You might not ever be able to think about wolf packs the same again after seeing Storks. That’s because the scene-stealing characters in the new Warner Animation Group film from directors Nicholas Stoller and Doug Sweetland are a tribe of 100 wolves who can configure themselves into almost any shape—from suspension bridges to submarines—thanks to animation by Sony Pictures Imageworks.
If that kind of zaniness sounds out of place in a film about how storks deliver babies, it’s certainly designed that way. While other characters in the film are intent on delivering a new baby to a waiting family, the wolf pack – led by Alpha (Keegan-Michael Key) and Beta (Jordan Peele) – are also in hot pursuit. They overcome almost any obstacle by calling out their desired structure or vehicle and transforming into exactly that, with wolves.
For example, when they need to cross a vast chasm, the wolf pack form a bridge out of themselves. It features wolves as the chain holding up a drawbridge of wolves. One wolf even uses a wolf to hammer in another wolf into place. All these shapes had to be instantly recognizable as the desired shapes and as being made out of wolves.
That task fell to Imageworks, which had both an effects and animation-based solution. The studio initially went down a path of procedural generation for the ridiculous but rather useful shapes, since the configurations would ultimately be made up of many wolves with similar attributes. An attempt was made to take wolf run cycles and slot these into the final wolf positions. However, an extra ‘animator’s touch’ was deemed necessary to maintain the readability of the wolves even though they become squishy and pliable.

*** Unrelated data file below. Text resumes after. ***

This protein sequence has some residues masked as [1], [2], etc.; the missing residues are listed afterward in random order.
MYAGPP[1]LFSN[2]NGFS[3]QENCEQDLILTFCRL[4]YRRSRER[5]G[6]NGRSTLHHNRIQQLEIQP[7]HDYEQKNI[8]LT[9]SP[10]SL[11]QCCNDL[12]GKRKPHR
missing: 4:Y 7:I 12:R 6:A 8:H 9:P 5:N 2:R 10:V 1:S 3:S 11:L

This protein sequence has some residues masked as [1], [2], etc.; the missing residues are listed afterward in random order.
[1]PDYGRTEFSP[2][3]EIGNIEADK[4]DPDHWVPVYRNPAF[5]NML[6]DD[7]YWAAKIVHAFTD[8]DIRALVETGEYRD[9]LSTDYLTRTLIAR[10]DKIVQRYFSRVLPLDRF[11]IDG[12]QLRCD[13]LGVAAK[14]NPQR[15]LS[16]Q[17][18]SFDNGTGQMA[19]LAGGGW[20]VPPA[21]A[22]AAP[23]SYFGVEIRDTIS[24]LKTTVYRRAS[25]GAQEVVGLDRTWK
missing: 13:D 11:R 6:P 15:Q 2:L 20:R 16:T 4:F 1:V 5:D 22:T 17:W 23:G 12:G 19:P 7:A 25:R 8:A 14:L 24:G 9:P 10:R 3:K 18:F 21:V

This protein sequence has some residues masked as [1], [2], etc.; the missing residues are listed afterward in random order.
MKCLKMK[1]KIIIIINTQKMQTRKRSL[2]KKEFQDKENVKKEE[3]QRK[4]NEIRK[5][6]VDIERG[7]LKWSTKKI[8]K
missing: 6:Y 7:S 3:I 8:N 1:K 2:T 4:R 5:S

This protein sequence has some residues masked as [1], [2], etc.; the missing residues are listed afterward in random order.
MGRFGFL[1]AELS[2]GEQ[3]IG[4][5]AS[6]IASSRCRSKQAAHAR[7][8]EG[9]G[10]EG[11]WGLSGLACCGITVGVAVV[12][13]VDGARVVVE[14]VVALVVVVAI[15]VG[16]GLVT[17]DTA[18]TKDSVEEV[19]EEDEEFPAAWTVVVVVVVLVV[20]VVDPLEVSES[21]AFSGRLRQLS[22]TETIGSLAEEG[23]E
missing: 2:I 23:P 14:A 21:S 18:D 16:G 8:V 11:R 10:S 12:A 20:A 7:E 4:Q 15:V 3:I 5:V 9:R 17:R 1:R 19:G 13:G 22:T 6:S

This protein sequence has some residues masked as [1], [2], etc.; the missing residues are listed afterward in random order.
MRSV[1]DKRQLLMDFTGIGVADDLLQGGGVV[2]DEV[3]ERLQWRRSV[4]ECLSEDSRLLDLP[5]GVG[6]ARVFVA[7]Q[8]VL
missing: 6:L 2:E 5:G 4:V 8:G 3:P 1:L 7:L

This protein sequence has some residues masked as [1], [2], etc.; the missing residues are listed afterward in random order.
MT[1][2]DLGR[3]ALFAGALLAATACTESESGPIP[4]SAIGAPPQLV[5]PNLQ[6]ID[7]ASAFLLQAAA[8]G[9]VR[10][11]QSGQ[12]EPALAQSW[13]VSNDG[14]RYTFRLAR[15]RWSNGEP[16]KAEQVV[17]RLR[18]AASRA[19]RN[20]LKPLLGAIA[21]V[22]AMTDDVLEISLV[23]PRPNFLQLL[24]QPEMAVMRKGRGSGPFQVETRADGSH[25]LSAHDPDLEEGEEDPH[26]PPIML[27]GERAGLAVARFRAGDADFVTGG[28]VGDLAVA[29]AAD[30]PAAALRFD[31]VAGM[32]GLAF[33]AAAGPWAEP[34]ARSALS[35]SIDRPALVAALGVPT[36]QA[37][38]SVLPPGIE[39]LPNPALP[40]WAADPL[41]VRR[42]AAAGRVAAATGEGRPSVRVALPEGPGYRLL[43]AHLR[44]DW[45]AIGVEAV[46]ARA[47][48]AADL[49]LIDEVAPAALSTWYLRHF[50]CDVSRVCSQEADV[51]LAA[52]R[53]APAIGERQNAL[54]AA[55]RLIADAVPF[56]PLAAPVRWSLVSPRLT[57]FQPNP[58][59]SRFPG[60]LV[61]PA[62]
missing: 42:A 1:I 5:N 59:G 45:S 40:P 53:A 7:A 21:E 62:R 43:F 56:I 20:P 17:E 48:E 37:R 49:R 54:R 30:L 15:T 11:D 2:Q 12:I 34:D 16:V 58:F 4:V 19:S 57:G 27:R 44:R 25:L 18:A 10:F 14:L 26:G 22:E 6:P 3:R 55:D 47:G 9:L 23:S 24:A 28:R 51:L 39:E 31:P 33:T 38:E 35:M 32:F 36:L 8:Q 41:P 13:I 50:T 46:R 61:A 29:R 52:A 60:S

“We really needed to create final poses that were interesting and specific to the shape that the wolves were making,” said Imageworks visual effects supervisor Dave Smith. “Things like this usually require the computer to do most of the solving. In this case we allowed the animators to go in there and do their thing.”
Imageworks artists Alan Camilo and Melt Van Der Spuy devised a specialized toolset to give artists flexibility in producing wolf configurations. The process began by hand-drawing the configuration the wolves would get into and using that to establish possible poses.
“By 2D animating them first,” said Imageworks animation supervisor Joshua Beveridge, “we could get a buy-off on how much time it was going to take and what the idea was and what motion was going to happen. Then we retro-fitted how that would work into the space.”
The idea here was that the size, shape and silhouette of the configured had to be immediately evident. The specialized tool then allowed animators to work with scores of wolves at a time and pose them into the very unique shapes they needed to form, and then animate them.
One of the more extravagant configurations is the wolf pack submarine which began life as a clearly readable silhouette but then continued to be refined with individual wolves (one even makes a classic sonar noise). “The sub was a big undertaking in terms of curating all the edges and tucking in their noses and sticking their paws in,” said Beveridge.
“Then they move as a unit and that had to have its own global squishiness. We’re talking about hundreds of characters all squished up in unison together and pressed up against each other, and I don’t think I’ve seen that anywhere else before.”
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